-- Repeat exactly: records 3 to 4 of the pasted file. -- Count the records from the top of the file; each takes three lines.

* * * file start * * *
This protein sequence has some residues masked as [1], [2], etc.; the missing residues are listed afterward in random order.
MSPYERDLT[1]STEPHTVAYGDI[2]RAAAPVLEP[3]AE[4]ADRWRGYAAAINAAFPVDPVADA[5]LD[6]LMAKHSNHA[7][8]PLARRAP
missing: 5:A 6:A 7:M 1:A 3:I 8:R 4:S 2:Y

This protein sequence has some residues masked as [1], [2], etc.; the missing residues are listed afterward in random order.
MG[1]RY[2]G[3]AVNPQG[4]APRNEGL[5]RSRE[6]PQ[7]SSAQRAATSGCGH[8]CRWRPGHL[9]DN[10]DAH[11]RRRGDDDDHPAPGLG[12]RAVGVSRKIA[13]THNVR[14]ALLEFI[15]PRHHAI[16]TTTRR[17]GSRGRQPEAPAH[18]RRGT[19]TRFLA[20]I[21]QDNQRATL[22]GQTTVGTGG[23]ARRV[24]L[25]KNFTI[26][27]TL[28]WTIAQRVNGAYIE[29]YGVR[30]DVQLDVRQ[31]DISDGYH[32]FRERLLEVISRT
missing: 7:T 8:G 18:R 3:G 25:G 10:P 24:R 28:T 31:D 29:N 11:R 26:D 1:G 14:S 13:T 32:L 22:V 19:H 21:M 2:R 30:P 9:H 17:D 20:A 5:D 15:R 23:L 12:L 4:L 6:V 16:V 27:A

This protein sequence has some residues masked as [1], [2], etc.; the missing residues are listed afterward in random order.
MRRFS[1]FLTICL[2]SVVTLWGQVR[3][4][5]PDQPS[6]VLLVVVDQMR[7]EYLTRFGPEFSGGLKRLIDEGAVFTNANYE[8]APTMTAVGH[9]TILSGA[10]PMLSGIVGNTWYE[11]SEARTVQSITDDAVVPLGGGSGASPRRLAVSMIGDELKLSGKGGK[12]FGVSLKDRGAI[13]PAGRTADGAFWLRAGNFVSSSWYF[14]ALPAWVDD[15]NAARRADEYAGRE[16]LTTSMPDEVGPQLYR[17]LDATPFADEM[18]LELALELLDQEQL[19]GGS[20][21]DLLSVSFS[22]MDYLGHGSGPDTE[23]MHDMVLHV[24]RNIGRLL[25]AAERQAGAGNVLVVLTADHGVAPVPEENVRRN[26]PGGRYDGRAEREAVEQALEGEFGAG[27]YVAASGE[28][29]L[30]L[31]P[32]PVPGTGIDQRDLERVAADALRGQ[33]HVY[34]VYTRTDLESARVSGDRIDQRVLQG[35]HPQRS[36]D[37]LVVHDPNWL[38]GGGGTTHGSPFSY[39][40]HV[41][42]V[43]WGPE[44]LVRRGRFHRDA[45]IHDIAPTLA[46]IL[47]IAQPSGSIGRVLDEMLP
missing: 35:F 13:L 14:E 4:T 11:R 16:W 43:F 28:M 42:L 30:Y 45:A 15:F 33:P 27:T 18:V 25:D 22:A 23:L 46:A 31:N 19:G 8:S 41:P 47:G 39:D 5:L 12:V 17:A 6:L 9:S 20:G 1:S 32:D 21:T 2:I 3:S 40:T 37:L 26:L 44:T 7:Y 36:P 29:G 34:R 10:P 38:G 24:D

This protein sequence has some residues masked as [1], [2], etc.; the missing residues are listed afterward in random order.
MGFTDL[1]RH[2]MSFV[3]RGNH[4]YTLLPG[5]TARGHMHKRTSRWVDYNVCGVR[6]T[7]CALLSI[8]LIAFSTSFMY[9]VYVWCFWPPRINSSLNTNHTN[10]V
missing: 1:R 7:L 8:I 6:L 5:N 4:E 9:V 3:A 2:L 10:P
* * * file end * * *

This protein sequence has some residues masked as [1], [2], etc.; the missing residues are listed afterward in random order.
MRRFS[1]FLTICL[2]SVVTLWGQVR[3][4][5]PDQPS[6]VLLVVVDQMR[7]EYLTRFGPEFSGGLKRLIDEGAVFTNANYE[8]APTMTAVGH[9]TILSGA[10]PMLSGIVGNTWYE[11]SEARTVQSITDDAVVPLGGGSGASPRRLAVSMIGDELKLSGKGGK[12]FGVSLKDRGAI[13]PAGRTADGAFWLRAGNFVSSSWYF[14]ALPAWVDD[15]NAARRADEYAGRE[16]LTTSMPDEVGPQLYR[17]LDATPFADEM[18]LELALELLDQEQL[19]GGS[20][21]DLLSVSFS[22]MDYLGHGSGPDTE[23]MHDMVLHV[24]RNIGRLL[25]AAERQAGAGNVLVVLTADHGVAPVPEENVRRN[26]PGGRYDGRAEREAVEQALEGEFGAG[27]YVAASGE[28][29]L[30]L[31]P[32]PVPGTGIDQRDLERVAADALRGQ[33]HVY[34]VYTRTDLESARVSGDRIDQRVLQG[35]HPQRS[36]D[37]LVVHDPNWL[38]GGGGTTHGSPFSY[39][40]HV[41][42]V[43]WGPE[44]LVRRGRFHRDA[45]IHDIAPTLA[46]IL[47]IAQPSGSIGRVLDEMLP
missing: 35:F 13:L 14:E 4:T 11:R 16:W 43:F 28:M 42:L 30:Y 45:A 15:F 33:P 27:T 18:V 25:D 22:A 23:L 46:A 31:N 19:G 8:S 41:P 47:G 39:D 5:L 12:V 17:A 6:L 9:S 20:G 1:S 32:D 21:T 2:I 3:S 40:T 37:L 26:L 44:T 7:Y 36:P 29:G 34:R 10:P 38:G 24:D

This protein sequence has some residues masked as [1], [2], etc.; the missing residues are listed afterward in random order.
MGFTDL[1]RH[2]MSFV[3]RGNH[4]YTLLPG[5]TARGHMHKRTSRWVDYNVCGVR[6]T[7]CALLSI[8]LIAFSTSFMY[9]VYVWCFWPPRINSSLNTNHTN[10]V
missing: 1:R 7:L 8:I 6:L 5:N 4:E 9:V 3:A 2:L 10:P